Tuesday, May 12, 2009


I am lucky enough to have had the chance to know all four of my grandparents. I know many people who did not have that opportunity. And I was blessed to get a bonus grandparent, an extra. Ed was, for many years, my surrogate grandfather. My grandfathers had both passed when I was pretty young, and Ed came around a few years after my Pap died. He and my Grandma Doll met at a support group for widows and widowers. They had a connection, one that was often antagonistic and amusing. Every once in a while they would get in a good argument and stop talking to each other for a few days. She was stubborn, and he didn't hesitate to call her on it. Their forced distance never lasted long, they always ended up back together. But they loved each other, that was never in question. Ed was a part of my family. We were lucky to have him. He was a special man.

Never having kids of his own, and being alone for many years after his wife had died, I think he was glad to have us around too. We filled voids for each other. He was funny and sarcastic, but gentle and loving. He got to go to baseball games and birthday parties. We got advice from someone who had been around the block a few times. We shared holidays, and ribbed each other about football. You see, even though he had never attended college, he was a loyal Notre Dame fan. I used to give him the hardest time for that. What business did he have being a Notre Dame fan? He was Italian!

When I chose USC, it grated on his nerves. After months of anticipation and endless teasing, we all went to the Notre Dame/USC game my freshman year of college. The weather was horribly cold, almost freezing by the time the game was over. It was the last season that the NCAA would allow Division I teams to finish in a tie, and a tie was the only appropriate ending for the game that night. The teams had to call a truce, and so did we.

During the first week of my sophomore year of college, I got a phone call. It was my Dad, and he had some news. The kind of news that you are told to sit down for. It was Ed. Just nine months after that football game, he was gone. And I was, again, without a grandfather.

Since he did not have children, and the rest of his family was fairly emotionally distant, he had chosen my grandmother to inherit his house and all his belongings. Of course, some of his family miraculously appeared after they heard of his passing, mostly to collect anything of value from the house. We didn't stop them though, since they made the argument that he was *their* family and not ours. It didn't matter though. We weren't there for the things. I was sad for them. I was sorry that they didn't know him like we did. That they, his true relatives, had no idea what an amazing man he was.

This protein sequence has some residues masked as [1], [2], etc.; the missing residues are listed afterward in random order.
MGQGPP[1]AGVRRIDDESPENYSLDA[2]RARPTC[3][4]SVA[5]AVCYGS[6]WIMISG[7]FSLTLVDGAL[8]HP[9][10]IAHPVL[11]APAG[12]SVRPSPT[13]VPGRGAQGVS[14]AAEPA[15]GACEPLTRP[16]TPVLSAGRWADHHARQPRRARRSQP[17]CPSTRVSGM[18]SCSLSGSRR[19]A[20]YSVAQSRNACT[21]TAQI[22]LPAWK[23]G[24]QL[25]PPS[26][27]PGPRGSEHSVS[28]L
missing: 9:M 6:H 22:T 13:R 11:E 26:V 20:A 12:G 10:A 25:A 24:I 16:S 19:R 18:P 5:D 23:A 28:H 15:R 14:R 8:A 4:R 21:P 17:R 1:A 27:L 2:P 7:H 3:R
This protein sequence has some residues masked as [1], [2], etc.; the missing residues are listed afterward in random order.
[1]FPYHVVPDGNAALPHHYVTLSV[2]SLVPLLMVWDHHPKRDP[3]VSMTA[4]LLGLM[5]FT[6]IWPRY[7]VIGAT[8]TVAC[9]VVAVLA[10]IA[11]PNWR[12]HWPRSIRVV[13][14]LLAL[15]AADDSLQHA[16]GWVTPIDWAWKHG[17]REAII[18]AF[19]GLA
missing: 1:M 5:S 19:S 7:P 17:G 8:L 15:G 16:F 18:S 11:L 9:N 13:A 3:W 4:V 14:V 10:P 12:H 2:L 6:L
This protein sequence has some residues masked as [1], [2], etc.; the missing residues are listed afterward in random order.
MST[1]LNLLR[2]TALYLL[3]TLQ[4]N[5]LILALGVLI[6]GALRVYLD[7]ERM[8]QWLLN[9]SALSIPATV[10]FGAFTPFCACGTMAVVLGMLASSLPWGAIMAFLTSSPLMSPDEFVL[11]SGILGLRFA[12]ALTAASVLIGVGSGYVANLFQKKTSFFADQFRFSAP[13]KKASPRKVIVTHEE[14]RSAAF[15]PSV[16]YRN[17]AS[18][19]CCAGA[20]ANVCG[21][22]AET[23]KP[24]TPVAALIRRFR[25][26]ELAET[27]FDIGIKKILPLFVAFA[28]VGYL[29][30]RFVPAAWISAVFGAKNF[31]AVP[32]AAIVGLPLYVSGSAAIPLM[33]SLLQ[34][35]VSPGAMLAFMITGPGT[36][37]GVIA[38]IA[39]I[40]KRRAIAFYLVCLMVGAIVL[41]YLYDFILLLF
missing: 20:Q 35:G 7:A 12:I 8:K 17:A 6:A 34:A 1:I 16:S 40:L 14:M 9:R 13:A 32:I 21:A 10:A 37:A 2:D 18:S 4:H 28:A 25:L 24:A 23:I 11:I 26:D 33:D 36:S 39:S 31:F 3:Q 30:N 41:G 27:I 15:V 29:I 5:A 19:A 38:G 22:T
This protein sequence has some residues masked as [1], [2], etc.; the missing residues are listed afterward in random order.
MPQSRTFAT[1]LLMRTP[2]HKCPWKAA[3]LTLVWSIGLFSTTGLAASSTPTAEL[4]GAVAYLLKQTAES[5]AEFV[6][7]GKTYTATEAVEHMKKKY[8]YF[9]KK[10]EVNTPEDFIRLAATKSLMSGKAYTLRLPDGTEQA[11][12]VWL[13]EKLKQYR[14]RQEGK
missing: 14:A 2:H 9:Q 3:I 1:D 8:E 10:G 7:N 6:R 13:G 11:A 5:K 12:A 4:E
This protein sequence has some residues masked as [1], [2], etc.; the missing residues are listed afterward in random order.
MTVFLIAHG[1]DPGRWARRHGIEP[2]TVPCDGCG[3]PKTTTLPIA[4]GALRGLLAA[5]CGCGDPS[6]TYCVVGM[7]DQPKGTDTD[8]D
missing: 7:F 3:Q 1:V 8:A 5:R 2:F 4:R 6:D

Out of the things that they left, I did manage to keep a tea set, the one that I use with the kids for tea parties. I also kept a few dishes. I kept some Italian books because he made little notes in the margins. And I kept his Notre Dame stuff. He would have wanted it that way. Cleaning out his house was no small task, and we worked on it for a long time. Weekends and weekends of cleaning. Stripped wallpaper, painted the walls and tidied up the yard. It was hard to say goodbye. He had been such an important part of my life for so many years.

What I didn't realize was that he had made some prior arrangements with my grandmother. Arrangements about his car. He wanted me to have it, and there was to be no arguing about it. It was mine. I had a car. Well, I had a land yacht. I had a tank.

It was a 1981 Chrysler Imperial. It was a gigantic silver beast. With primer spots. The leather interior had been ruined years before by teenage vandals that threw some kind of acid in the car and it burned holes in the seats. The vinyl part of the roof was peeling. And the car had an electrical short that caused the battery to drain repeatedly. The only solution for that was to install a kill switch. The switch couldn't be put inside the car for fire hazard reasons, and had to go under the hood. The huge, wide and heavy hood.

It could guzzle an entire tank of gas on the way to work. I worked in downtown LA, about 10 miles from my apartment, and it could go through an entire tank. My friends got to be experts at lifting the massive hood. I got really, really good at parking. When I first started taking it to work, and first had to get it parked in the underground structure, I tried parking between two concrete pillars. I rammed right into one of them. Dented the pillar, but the car escaped unscathed. I can't tell you how many times I would sit and laugh in that car. I have a feeling Ed was laughing right along with me. We had some good times.

While it certainly wasn't the car of my dreams, it was my dream car. It was a car, and it was mine. And I will be eternally grateful to the man, the wonderful man, who gave me that gift. Thanks Ed. I miss you.

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